Welcome to the Comic Archive! There have been so many amazing stories, characters, and series produced from comic book publishers for almost 100 years now; this column will serve to celebrate some of the tales you may or may not know about. Each week, we’ll take a story arc or trade paperback/collected story from a non-new comic (three years old or further back), and discuss the details with you.
“Marvel Zombies 2” follows the continuity of the storyline set up in the first “Marvel Zombies” mini-series, which we’ve previously featured in here on the website. In this follow-up mini-series, it is now 40 years after the zombie plague first found its way into this dimension, and the small group of superhero zombies that survived and somehow managed to work together have gone all around the known universe, eating every living thing they can find. They believe they have eaten everything, so they decide to return to Earth to see if they can repair a dimensional gateway the Fantastic Four were working on, in order to travel to an alternate universe, presumably one with a fresh food supply. When the zombies return to Earth, however, they find that a small group of humans and superheroes have survived, and the battle for, uh, survival ensues.
The team that brought us the original “Marvel Zombies” mini-series has been reunited for this series, and once again Robert Kirkman (writer), Sean Phillips (interior artist), and Arthur Suydam (cover artist) absolutely deliver. The story is high-paced with just the right amount of comedy, action, drama, and emotion spread throughout, and the books look great inside and out. Things that happen feel like a natural extension of where the story should go after 40 years, and it’s fun to see the “normal” humans and superheroes that survived on Earth aged appropriately, while the zombies still look largely the same as they did four decades prior, maybe just a little more decomposed.
As with the previous installments of the “Marvel Zombies” series, the “proprietary” nature of Marvel’s characters keeps the originality of this tale feeling very fresh. No other legitimate story before the “Marvel Zombies” concept could use any of these characters as undead, so the entire run of this series obviously sees a fairly high score in this department. The addition of more Marvel characters that we didn’t see in the first mini-series is a nice touch as well.
Just some minor, nitpicky qualms in the “realism” department (relatively speaking, of course). In this series, all of the various limbs that were torn off of the main group of superhero zombies have been conveniently replaced with cybernetic limbs. Who is out there making brand-new limbs for reanimated monsters who most likely just ended up eating the makers? And why would the zombies need new limbs, anyhow? And how did they get successfully attached to and functional with rotting flesh? Minor questions like these are sprinkled throughout this series, obviously used as a means to keep characters and situations “recognizable” from a marketing standpoint, but just a little annoying to those of us really into the story.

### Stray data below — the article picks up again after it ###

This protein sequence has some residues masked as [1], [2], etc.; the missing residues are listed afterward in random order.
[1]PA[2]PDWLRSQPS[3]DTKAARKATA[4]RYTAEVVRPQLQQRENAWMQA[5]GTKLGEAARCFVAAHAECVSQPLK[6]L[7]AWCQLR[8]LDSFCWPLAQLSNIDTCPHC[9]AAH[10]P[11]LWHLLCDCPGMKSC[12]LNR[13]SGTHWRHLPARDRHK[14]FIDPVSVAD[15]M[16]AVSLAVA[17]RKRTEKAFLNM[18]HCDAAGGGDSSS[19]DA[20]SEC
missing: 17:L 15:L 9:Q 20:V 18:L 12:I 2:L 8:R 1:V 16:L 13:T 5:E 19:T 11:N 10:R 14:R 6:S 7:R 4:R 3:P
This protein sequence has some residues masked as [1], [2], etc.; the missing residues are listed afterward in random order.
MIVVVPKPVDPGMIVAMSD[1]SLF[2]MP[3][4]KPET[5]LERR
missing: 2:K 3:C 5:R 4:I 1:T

My biggest complaint of the series: while the books continue to look great and the visual carnage runs rampant, it’s the editing that has some issues here. I know Kirkman and Phillips were probably under a lot of pressure to keep things “fresh” and “exciting” for readers, in case the novelty of superhero zombies would start to fade, but from a storyline continuity standpoint, there are “holes” in this series that leave a lot to be desired. First of all, the main group of zombie-fied superheroes have on different outfits than the ones they were seen wearing at the end of the first “Marvel Zombies” series; again, what nice tailor is out there making these zombies fresh duds before they swallow him up? Also, a few new characters from Marvel’s “intergalactic” contingency have joined the group of hero zombies, indicating that the zombies spared these characters from being full-on eaten for some reason. Why would they want to do that? They complain that the food source is too small, so why add more mouths to the group? Sure, it’s fun to see characters such as Firelord, Thanos, and Phoenix in their undead states, but does it make sense? And speaking of Phoenix – time for me to “geek out” a little here, but no way would Phoenix ever be able to become a zombie. Phoenix, by the character’s nature, is immediately reborn in a new form every time it dies, so it could never, by definition, be undead. Plus, Phoenix is shown in the form of Jean Grey from the X-Men, who almost assuredly was on Earth during the initial zombie attacks and not off tooling around in the galaxy somewhere. Okay, I’ll get off my nerd soapbox now.
In conclusion, “Marvel Zombies 2” is still an amazingly fun continuation of the “Marvel Zombies” series, even if it can’t quite live up to the grandeur and high standards of the first mini-series. The worry that Marvel execs seem to have had about fan interest in the series waning was apparently grossly mistaken, as there have to date been another seven mini-series following this one, with at least one more rumored to be in the works. You’ll hear from me about the rest of the currently-existing series very soon!
Got a comic, character, or story arc that you’d like to see covered by the Comic Archive? Feel free to list it in the Comments below or send your recommendation directly to me at firstname.lastname@example.org – see you in the funny papers!